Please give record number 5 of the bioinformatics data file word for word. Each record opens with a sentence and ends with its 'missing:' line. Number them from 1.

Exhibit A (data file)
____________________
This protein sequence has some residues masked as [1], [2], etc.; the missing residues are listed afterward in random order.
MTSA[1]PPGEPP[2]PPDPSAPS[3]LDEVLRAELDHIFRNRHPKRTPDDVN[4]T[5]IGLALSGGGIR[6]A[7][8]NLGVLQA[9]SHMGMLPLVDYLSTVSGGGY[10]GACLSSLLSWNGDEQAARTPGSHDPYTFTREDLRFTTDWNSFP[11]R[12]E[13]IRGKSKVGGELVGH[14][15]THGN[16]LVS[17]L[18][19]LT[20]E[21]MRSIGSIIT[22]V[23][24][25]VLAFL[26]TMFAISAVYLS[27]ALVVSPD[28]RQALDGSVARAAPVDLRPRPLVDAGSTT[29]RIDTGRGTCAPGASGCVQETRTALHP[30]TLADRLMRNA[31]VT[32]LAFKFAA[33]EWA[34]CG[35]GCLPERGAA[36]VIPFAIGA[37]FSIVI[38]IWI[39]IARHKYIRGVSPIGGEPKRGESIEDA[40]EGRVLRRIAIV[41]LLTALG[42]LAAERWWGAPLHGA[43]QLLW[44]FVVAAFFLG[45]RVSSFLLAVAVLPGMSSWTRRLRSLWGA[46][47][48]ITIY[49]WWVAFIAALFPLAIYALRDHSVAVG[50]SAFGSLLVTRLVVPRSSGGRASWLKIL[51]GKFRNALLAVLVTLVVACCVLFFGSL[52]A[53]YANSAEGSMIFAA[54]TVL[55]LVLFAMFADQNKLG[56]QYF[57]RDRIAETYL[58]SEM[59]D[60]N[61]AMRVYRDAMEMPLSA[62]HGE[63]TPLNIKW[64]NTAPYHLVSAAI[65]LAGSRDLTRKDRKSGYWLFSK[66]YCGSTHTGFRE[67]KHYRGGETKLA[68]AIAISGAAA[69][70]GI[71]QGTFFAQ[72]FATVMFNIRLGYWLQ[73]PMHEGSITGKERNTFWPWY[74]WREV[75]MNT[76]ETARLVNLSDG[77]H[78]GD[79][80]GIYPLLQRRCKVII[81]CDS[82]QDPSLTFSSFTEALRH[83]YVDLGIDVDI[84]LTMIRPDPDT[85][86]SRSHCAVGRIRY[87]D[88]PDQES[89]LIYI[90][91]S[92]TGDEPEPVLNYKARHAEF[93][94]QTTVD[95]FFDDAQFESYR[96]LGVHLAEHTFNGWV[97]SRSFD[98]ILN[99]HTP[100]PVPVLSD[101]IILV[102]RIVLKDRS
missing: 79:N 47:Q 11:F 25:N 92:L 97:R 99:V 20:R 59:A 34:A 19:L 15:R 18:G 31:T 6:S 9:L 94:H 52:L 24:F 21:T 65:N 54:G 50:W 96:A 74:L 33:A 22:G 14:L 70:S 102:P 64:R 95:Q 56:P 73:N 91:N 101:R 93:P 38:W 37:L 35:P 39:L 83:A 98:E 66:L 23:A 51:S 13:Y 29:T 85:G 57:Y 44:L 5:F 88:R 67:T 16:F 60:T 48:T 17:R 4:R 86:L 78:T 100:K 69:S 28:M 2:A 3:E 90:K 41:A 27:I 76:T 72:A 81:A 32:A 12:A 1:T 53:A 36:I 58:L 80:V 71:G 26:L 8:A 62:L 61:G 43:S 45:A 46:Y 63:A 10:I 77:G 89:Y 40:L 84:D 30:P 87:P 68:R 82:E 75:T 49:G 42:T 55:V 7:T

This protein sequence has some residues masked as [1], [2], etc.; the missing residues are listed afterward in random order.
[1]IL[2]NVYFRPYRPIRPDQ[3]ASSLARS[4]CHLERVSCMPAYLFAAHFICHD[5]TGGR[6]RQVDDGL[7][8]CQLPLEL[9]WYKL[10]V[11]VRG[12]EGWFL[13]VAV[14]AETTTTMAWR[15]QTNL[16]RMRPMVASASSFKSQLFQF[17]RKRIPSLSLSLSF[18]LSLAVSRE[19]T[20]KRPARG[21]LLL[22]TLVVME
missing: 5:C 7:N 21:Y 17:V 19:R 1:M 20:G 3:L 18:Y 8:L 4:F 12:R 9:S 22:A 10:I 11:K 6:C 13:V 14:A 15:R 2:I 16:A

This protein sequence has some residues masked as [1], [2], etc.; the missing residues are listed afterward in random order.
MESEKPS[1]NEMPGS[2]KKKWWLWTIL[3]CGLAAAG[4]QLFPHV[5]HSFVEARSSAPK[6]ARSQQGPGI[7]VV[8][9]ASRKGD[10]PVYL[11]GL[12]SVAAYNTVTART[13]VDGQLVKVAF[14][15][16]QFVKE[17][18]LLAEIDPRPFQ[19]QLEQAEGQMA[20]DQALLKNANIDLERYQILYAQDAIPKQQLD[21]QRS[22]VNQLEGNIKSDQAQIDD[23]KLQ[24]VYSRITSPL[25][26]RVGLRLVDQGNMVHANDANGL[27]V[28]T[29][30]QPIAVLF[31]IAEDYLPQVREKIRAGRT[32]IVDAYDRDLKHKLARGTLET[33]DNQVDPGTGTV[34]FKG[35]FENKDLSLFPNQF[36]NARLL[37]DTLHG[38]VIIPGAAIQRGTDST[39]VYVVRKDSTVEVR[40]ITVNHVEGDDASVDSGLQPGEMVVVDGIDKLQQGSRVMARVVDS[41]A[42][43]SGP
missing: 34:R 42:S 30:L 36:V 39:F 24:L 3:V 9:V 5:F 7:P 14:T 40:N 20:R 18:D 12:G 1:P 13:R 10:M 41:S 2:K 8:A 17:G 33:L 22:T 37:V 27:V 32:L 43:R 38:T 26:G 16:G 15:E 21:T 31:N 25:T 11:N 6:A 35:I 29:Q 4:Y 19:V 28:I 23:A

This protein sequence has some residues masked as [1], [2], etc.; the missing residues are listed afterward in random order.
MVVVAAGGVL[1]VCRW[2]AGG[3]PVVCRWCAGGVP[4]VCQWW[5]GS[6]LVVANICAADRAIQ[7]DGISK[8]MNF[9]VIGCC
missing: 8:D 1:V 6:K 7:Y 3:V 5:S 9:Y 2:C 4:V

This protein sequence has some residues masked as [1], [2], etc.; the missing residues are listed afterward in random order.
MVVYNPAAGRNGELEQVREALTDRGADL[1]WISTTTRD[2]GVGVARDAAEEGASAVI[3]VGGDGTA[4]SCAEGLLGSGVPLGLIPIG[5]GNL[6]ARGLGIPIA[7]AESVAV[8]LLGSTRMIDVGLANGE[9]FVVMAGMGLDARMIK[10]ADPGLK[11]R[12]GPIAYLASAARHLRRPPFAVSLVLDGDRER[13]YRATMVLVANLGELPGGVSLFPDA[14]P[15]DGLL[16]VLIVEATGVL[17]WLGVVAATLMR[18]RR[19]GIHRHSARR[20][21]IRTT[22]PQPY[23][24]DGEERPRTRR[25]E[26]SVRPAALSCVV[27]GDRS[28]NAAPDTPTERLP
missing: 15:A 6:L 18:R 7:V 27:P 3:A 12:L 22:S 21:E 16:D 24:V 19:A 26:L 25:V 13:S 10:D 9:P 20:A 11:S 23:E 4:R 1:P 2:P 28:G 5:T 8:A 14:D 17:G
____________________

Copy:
This protein sequence has some residues masked as [1], [2], etc.; the missing residues are listed afterward in random order.
MVVYNPAAGRNGELEQVREALTDRGADL[1]WISTTTRD[2]GVGVARDAAEEGASAVI[3]VGGDGTA[4]SCAEGLLGSGVPLGLIPIG[5]GNL[6]ARGLGIPIA[7]AESVAV[8]LLGSTRMIDVGLANGE[9]FVVMAGMGLDARMIK[10]ADPGLK[11]R[12]GPIAYLASAARHLRRPPFAVSLVLDGDRER[13]YRATMVLVANLGELPGGVSLFPDA[14]P[15]DGLL[16]VLIVEATGVL[17]WLGVVAATLMR[18]RR[19]GIHRHSARR[20][21]IRTT[22]PQPY[23][24]DGEERPRTRR[25]E[26]SVRPAALSCVV[27]GDRS[28]NAAPDTPTERLP
missing: 15:A 6:L 18:R 7:V 27:P 3:A 12:L 22:S 21:E 16:D 24:V 19:A 26:L 25:V 13:S 10:D 9:P 20:A 11:S 23:E 4:R 1:P 2:P 28:G 5:T 8:A 14:D 17:G